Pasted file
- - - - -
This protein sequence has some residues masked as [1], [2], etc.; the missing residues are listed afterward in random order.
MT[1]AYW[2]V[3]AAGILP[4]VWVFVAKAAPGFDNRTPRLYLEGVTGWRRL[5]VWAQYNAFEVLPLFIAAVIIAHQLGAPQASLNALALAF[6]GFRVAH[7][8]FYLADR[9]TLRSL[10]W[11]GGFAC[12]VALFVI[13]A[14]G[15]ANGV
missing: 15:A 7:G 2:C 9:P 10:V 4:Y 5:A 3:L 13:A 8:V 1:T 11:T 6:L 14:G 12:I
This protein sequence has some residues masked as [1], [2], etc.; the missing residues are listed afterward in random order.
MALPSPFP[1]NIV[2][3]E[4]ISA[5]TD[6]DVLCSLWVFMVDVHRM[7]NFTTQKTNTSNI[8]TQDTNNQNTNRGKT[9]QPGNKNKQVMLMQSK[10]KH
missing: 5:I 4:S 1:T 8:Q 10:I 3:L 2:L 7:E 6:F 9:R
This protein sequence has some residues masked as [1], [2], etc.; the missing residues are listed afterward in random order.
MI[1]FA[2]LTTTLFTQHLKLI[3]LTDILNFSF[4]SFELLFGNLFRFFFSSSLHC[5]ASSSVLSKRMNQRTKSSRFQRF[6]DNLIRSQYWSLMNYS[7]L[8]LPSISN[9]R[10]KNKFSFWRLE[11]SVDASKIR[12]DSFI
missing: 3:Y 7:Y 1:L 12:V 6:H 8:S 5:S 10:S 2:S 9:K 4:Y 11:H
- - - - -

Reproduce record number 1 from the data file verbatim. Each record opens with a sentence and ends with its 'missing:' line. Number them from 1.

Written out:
This protein sequence has some residues masked as [1], [2], etc.; the missing residues are listed afterward in random order.
MT[1]AYW[2]V[3]AAGILP[4]VWVFVAKAAPGFDNRTPRLYLEGVTGWRRL[5]VWAQYNAFEVLPLFIAAVIIAHQLGAPQASLNALALAF[6]GFRVAH[7][8]FYLADR[9]TLRSL[10]W[11]GGFAC[12]VALFVI[13]A[14]G[15]ANGV
missing: 15:A 7:G 2:C 9:P 10:V 4:Y 5:A 3:L 13:A 8:V 1:T 11:T 6:L 14:G 12:I